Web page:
Oil prices gained on Thursday as data raised hopes of an economic turnaround and disruptions from OPEC member Nigeria stirred supply concerns.
The reading on the Philadelphia Federal Reserve business activity index was the highest since September 2008 while the Conference Board’s forward-looking measure of the U.S. economy posted its biggest increase in five years in May.
The reports helped lift U.S. crude by 34 cents to settle at $71.37 a barrel. London Brent crude gained 21 cents to settle at $71.06 a barrel.
The number of U.S. workers filing new claims for jobless benefits rose last week, but the number of people staying on the benefits rolls fell for the first time since January, data showed on Thursday.
“I think that the Philly Fed report which showed manufacturing contracting at the lowest rate in nine months and … the first drop in 21 weeks (in continuing job benefit claims) helped turn the market around,” said Gene McGillian, analyst for Tradition Energy in Stamford, Connecticut.
Oil prices have nearly doubled since February on signs of a potential economic recovery, which have sparked expectations for a rebound in fuel demand.
The World Bank on Thursday raised its forecast for 2009 gross domestic product growth in No. 2 oil consumer China to 7.2 percent, up from the 6.5 percent it projected in March. The economic data also helped lift U.S. stocks. .N
Oil prices also found support after Royal Dutch Shell (RDSa.L) confirmed some oil production had been halted following an attack on one of its pipelines on Wednesday in Bayelsa state in Nigeria.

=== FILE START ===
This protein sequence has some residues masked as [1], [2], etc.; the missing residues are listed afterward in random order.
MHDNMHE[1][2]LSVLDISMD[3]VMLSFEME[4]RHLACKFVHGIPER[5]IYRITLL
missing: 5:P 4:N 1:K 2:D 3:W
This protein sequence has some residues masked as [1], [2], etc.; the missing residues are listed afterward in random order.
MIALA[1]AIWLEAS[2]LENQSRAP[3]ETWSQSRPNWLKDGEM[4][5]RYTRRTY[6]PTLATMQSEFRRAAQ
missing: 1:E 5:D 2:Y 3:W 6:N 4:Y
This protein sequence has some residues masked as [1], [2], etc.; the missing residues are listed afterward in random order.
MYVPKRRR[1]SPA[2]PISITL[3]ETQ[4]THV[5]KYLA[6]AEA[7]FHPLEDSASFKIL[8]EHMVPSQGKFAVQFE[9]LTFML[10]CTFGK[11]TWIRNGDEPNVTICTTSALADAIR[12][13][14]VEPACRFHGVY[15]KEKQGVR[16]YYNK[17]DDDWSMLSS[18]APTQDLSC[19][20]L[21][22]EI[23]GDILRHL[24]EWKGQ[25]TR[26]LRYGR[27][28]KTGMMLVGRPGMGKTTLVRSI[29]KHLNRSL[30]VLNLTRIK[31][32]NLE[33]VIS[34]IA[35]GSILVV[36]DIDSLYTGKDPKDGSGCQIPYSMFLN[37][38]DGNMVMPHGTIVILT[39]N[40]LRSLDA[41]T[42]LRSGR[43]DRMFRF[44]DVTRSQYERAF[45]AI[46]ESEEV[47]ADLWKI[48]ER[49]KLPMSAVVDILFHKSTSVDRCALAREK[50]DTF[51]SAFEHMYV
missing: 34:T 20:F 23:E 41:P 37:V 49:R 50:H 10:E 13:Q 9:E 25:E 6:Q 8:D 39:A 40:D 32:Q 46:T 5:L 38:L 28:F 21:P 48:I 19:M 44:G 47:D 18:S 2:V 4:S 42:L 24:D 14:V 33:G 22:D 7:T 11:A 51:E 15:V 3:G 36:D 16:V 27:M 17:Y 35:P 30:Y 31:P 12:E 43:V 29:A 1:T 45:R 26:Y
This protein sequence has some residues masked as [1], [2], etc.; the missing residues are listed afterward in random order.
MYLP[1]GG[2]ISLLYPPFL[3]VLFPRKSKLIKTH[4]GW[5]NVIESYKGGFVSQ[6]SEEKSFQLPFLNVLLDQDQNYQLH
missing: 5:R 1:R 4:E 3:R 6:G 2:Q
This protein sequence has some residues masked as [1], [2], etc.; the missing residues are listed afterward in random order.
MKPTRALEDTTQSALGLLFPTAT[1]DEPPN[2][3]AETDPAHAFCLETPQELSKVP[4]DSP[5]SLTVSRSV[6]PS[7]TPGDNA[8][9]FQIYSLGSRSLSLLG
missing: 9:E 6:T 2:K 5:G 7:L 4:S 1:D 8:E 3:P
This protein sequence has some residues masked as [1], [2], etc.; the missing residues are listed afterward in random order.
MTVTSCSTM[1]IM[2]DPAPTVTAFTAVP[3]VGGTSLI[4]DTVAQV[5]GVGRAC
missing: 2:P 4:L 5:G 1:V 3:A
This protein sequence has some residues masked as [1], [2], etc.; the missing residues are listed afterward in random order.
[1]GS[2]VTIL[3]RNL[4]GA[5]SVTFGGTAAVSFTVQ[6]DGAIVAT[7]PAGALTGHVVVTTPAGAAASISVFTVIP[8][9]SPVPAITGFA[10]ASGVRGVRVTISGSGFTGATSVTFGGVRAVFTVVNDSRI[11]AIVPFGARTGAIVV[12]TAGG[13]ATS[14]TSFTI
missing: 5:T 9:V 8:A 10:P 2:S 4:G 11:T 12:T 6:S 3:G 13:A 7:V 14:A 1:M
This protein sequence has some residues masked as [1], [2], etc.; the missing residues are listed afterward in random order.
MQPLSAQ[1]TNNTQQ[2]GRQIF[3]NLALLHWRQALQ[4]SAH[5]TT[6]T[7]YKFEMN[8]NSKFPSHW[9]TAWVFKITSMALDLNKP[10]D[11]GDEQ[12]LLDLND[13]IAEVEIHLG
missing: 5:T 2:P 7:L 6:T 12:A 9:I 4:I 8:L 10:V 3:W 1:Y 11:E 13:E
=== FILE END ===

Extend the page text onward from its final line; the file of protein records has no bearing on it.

“The market seemed to get a boost from fresh attacks in Nigeria,” said Tradition’s McGillian. “It looks like hostilities are increasing and the market is concerned about supplies from there.”
Security experts say guerrilla-style attacks on exposed oil infrastructure in the oil exporting country’s Niger Delta may spread in the coming weeks although militants are divided.
The economic crisis sent crude oil prices off record highs near $150 a barrel struck last July as consumption dropped.
The rise in oil prices in recent months has raised concerns that an increase in fuel costs could hurt any recovery in the global economy.
OPEC President Jose Botelho de Vasconcelos from Angola said a price between $70 and $75 a barrel was good for both consumers and producer.
“The (OPEC) goals are being met and I think that if by the end of the year prices remain at the $70 to $75 level that will be positive for the economy,” he told Reuters.